The Prickle (@ThePrickle) July 02, 2017
Two masters of solo creativity made the stage of the Maison Symphonique de Montréal their home last night in a double bill overflowing with tear-provoking expression.
Have you seen Colin Stetson live? Have you heard him conjure the sound of charging elephants with the valves of his bass saxophone? Evoke an aboriginal didgeridoo soundscape with a bass clarinet? The spinning of triplets into whirling clouds of atmosphere in pieces like ‘Spin Drift’ and ‘Judges’ may sound like a delicate business although Colin’s swaying on stage and stretches between pieces indicates the taxing physical dimension of his muscular performance. He gives a huge amount to the music and the audience feels it — not least through the boggling throat-singing that is mic-ed on his neck. It is hard to believe that the same set of lungs feeding the frantic, percussive bass saxophone is simultaneously issuing these ethereal melody lines.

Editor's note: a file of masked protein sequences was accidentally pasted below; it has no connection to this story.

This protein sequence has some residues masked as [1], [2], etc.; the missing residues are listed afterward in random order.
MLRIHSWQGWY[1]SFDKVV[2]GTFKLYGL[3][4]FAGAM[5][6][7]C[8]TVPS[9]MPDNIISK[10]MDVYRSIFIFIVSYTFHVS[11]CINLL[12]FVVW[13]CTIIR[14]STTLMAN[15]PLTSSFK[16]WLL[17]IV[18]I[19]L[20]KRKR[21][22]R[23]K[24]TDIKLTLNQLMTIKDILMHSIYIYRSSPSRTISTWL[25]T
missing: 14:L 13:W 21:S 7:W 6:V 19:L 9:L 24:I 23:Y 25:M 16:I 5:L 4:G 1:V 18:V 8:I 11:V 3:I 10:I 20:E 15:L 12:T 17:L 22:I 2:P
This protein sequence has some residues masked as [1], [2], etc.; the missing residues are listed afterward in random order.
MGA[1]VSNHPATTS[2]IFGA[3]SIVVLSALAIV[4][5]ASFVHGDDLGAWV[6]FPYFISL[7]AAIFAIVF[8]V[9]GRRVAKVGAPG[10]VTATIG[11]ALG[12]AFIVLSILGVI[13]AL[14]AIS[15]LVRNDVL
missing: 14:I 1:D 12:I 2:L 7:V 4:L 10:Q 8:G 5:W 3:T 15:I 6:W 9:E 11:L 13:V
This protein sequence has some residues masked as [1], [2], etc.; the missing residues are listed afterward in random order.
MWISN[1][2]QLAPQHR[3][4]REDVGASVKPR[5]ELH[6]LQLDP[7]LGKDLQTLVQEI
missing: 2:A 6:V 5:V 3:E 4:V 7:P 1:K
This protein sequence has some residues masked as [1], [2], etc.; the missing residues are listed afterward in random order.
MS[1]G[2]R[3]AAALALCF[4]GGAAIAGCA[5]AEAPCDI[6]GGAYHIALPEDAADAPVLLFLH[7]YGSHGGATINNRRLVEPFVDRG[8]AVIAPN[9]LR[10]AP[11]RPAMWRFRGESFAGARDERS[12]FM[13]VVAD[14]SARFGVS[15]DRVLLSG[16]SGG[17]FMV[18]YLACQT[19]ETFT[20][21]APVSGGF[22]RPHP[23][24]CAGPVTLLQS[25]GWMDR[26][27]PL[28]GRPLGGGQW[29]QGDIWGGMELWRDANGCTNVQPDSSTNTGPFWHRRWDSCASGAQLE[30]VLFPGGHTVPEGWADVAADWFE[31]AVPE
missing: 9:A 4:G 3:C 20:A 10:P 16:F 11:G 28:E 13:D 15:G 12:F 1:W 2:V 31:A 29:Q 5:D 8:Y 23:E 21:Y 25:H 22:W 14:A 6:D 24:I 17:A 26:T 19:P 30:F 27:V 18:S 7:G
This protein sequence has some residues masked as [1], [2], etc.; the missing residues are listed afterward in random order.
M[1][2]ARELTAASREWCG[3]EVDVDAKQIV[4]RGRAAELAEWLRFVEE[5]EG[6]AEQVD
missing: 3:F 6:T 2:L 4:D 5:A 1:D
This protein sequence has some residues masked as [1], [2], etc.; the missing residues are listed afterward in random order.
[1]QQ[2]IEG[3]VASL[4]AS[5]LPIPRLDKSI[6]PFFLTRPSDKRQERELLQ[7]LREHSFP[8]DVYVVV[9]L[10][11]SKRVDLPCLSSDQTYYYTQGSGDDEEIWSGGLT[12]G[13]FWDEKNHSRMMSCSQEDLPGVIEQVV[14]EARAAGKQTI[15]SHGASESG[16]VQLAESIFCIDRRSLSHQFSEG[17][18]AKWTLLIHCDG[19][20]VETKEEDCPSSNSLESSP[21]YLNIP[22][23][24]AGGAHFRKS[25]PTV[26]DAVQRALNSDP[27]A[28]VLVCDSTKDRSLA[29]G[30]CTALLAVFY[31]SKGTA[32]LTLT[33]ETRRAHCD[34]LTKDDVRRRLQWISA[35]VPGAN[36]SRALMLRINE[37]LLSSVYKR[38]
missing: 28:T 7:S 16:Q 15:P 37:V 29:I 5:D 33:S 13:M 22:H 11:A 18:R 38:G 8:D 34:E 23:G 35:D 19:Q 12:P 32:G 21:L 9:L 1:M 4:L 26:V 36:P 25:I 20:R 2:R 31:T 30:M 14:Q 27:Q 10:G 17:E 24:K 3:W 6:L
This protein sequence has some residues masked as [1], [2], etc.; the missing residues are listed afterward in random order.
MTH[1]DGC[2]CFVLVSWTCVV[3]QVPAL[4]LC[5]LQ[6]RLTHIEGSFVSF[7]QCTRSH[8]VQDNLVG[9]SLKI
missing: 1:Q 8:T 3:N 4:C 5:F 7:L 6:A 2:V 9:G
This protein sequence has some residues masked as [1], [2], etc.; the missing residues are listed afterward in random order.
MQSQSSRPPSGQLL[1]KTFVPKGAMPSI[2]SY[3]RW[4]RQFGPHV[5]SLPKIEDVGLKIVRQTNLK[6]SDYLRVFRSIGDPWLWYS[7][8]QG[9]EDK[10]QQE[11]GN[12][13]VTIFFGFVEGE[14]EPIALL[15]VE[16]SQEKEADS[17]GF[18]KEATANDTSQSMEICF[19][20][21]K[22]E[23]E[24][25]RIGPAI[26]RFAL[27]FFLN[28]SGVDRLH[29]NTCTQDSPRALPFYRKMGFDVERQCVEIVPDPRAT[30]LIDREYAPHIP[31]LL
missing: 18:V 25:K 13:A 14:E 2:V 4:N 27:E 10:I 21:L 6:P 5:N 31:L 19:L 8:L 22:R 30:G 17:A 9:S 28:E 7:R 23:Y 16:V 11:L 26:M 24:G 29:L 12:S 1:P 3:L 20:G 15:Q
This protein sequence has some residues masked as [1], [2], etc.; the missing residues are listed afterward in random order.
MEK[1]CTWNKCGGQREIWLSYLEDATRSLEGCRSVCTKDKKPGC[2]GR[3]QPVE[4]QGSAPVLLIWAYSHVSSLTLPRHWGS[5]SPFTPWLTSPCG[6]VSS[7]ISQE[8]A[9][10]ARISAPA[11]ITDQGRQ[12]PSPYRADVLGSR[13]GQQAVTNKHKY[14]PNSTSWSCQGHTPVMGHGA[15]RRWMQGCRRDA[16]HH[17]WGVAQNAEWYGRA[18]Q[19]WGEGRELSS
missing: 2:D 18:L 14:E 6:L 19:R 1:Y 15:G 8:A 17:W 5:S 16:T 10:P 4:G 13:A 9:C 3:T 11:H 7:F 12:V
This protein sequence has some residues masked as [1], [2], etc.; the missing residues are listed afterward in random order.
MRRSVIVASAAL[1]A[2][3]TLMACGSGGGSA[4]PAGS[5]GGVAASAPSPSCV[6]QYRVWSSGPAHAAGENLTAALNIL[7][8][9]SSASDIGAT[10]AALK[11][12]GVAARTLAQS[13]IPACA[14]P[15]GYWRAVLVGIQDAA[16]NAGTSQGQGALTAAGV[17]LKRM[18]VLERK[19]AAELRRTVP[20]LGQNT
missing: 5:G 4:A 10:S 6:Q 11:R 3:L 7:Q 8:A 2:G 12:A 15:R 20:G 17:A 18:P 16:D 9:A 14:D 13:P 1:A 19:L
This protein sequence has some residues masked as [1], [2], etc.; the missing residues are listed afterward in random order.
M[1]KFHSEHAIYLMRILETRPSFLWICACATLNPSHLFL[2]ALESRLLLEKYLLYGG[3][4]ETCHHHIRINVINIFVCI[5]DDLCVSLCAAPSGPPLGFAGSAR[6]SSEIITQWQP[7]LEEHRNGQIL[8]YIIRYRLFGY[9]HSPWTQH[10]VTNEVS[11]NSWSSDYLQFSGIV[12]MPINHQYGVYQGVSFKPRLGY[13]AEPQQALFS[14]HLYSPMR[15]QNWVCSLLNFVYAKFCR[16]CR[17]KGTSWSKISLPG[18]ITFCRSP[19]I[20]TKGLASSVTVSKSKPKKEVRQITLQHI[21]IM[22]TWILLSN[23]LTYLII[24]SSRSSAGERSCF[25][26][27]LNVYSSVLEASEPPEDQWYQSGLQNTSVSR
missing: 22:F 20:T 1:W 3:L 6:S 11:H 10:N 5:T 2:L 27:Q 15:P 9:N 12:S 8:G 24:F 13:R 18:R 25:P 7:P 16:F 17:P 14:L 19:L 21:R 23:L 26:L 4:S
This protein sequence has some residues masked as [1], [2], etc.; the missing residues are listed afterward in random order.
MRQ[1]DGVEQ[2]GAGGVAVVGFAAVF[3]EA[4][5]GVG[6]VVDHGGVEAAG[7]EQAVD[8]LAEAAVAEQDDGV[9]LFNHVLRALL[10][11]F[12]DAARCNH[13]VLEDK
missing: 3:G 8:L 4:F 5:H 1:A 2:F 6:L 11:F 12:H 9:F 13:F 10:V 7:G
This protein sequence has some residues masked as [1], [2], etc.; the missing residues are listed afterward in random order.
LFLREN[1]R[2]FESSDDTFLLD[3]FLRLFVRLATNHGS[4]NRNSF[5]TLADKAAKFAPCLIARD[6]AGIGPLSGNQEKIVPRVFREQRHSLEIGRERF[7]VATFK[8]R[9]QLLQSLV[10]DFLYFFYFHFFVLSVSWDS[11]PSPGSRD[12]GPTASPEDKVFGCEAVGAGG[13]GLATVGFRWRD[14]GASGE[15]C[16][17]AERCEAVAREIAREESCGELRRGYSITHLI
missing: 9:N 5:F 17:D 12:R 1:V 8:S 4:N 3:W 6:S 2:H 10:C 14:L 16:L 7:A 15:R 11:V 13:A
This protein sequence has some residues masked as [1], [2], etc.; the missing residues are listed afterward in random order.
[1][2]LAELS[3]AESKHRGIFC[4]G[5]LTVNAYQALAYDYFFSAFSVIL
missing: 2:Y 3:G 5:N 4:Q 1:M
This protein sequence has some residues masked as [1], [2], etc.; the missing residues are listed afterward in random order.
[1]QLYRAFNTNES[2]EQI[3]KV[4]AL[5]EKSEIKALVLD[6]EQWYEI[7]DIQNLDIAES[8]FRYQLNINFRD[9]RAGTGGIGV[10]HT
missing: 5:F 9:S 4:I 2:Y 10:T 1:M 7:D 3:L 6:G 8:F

Non-conventional vocal additions are one of the segues into the second part of this double bill. After a baroque-ish introduction to his set via sounds akin to a celeste-synth, Tigran gets to work on the piano complete with falsetto doubling of the upper register in ‘The Cave of Rebirth’. ‘Etude Numero 1’ has a classically-inspired fugue feeling to it that befits the symphonic setting while ‘Markos and Markos’ takes a simple theme that is tossed between the hands and then developed into a solo piano masterwork. Where in other parts of the set, the mic picks up largely ornamental vocal additions by Tigran, the set-closing ‘Nairian Odyssey’ sees him pull the mic close and build the sound of fluttering wings into a highly detailed beatbox layer.
Closing compliments of this review go to the festival who had the vision to put such exceptionally expressive soloists in this sophisticated space. This 2,000+ capacity symphonic hall is a large space to fill and the audience are hanging on every note. At one point Colin (announcing with a microphone) asks the audience if he actually needs it. ‘No!’ they respond — ‘God, I love symphony halls’ he replies. Well, the halls love these two performers and their music too.
Festival international de Jazz de Montréal runs from 28 June to 8 July. You can view the whole programme here.